Due to increasing reports of tourists suffering from adulterated alcohol poisoning, as well as from hotels, bars and nightclubs watering down their products (or selling outdated alcoholic beverages), these establishments will undergo several revisions by the COFEPRIS (Federal Commission for the Protection against Sanitary Risk, a regulatory body of the Mexican government).
A recent (January 2017) and internationally-publicized case is that of Abbey Conner, a 20-year-old woman from Wisconsin, who was found brain dead floating in a Playa del Carmen hotel pool next to her brother after they went out the night prior and had a couple of drinks with a group of men. Her family alleges that the alcohol must have been adulterated and that this is common in hotels from the zone.
A 2015 report from Mexico’s Tax Administration revealed that 43% of all alcohol consumed in the country is illegal, produced under unregulated procedures resulting in potentially hazardous mixtures.
According to a report  by the COFEPRIS, Mexican health authorities have seized more than 1.4 million gallons of adulterated alcohol since 2010. Such numbers are not only from small local establishments, but also from hotels and other entertainment areas.
The mixtures they make with this type of alcohol can worsen people’s health in minutes; both their safety and well-being are in danger. They can lose consciousness, harm themselves and even die; without even knowing what they did. This can be corroborated by interviews and hospital records of nearly a dozen travelers and relatives of people who have died or were injured in the resorts.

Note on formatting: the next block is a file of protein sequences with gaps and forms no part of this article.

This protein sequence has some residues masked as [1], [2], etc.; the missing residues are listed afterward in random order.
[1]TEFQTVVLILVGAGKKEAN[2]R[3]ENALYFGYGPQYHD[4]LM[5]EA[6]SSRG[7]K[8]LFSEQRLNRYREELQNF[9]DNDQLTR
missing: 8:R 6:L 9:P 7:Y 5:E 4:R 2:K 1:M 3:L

Frequently, tourists reported that they had only drunk tequila before passing out. However, there have been other cases that the beverage was rum, beer or other alcoholic drink. According to their statements, they could not remember how they returned to their rooms, arrived to the hospital, nor how they got injured. Thus, as stated in SIPSE, all the establishments that sell alcohol will undergo revisions done by the COFEPRIS to ensure that no adulterated or expired products are being sold.
The operation will be permanent and will include bars, hotels and nightclubs. These places have already been informed through a circular letter, specifying that if they sell alcoholic beverages it is necessary that they comply with all the regulations. When adulterated products are detected, the Public Prosecutor’s Office (Profeco) and the Attorney General’s Office (PGR) are informed; the fines can range from two thousand to six thousand minimum wage days payment.
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